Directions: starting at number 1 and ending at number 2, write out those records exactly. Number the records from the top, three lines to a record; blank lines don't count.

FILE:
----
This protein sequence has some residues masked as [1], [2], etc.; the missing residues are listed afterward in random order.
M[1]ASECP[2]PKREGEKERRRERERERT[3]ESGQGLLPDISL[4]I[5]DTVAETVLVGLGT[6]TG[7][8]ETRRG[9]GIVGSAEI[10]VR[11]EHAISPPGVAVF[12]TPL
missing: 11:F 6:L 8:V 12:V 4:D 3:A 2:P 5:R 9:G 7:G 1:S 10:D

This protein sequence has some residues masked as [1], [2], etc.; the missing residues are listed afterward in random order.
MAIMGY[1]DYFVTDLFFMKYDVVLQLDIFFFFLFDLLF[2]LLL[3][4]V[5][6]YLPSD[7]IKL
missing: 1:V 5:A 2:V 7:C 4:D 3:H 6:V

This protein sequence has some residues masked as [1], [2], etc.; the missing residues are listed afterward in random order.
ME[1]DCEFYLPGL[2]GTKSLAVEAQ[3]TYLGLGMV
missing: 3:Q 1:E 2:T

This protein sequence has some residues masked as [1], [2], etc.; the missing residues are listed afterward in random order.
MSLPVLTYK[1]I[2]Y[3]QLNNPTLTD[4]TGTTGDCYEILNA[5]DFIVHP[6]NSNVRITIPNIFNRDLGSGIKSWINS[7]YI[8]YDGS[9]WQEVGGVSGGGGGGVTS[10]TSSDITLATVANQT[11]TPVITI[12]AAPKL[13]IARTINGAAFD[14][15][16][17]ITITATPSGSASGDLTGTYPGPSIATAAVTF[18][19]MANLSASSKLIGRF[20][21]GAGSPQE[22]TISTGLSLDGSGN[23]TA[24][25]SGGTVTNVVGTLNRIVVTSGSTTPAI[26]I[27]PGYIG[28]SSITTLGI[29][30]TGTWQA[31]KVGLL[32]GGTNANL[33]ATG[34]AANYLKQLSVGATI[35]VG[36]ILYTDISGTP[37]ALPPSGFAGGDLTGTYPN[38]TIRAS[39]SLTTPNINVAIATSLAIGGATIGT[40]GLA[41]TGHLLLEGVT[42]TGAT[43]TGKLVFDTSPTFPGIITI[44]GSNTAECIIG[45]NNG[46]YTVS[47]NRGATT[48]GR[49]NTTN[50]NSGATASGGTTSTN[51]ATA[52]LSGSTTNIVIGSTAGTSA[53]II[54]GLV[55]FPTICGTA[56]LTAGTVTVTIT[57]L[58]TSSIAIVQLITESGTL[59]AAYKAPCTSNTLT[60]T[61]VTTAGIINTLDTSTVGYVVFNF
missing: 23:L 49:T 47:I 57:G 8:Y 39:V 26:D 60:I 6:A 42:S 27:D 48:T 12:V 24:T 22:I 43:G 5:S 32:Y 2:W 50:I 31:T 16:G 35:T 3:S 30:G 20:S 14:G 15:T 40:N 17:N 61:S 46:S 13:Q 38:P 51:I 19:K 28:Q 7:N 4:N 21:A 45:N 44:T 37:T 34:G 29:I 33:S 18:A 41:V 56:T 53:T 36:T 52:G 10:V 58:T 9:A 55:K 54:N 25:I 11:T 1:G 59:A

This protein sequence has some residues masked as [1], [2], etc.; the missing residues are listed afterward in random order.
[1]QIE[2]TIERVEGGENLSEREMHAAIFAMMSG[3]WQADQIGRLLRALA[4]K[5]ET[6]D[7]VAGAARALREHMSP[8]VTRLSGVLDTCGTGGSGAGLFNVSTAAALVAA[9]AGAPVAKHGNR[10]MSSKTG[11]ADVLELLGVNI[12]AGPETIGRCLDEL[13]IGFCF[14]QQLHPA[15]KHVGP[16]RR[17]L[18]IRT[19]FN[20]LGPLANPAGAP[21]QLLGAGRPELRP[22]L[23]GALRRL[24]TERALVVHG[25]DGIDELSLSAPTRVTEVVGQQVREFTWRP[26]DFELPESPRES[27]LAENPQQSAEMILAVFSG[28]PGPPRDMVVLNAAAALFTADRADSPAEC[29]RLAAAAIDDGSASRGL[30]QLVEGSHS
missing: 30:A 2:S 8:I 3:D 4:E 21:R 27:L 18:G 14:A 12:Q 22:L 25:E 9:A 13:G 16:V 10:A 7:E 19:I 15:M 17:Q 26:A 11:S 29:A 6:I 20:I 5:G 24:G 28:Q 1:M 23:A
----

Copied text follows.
This protein sequence has some residues masked as [1], [2], etc.; the missing residues are listed afterward in random order.
M[1]ASECP[2]PKREGEKERRRERERERT[3]ESGQGLLPDISL[4]I[5]DTVAETVLVGLGT[6]TG[7][8]ETRRG[9]GIVGSAEI[10]VR[11]EHAISPPGVAVF[12]TPL
missing: 11:F 6:L 8:V 12:V 4:D 3:A 2:P 5:R 9:G 7:G 1:S 10:D

This protein sequence has some residues masked as [1], [2], etc.; the missing residues are listed afterward in random order.
MAIMGY[1]DYFVTDLFFMKYDVVLQLDIFFFFLFDLLF[2]LLL[3][4]V[5][6]YLPSD[7]IKL
missing: 1:V 5:A 2:V 7:C 4:D 3:H 6:V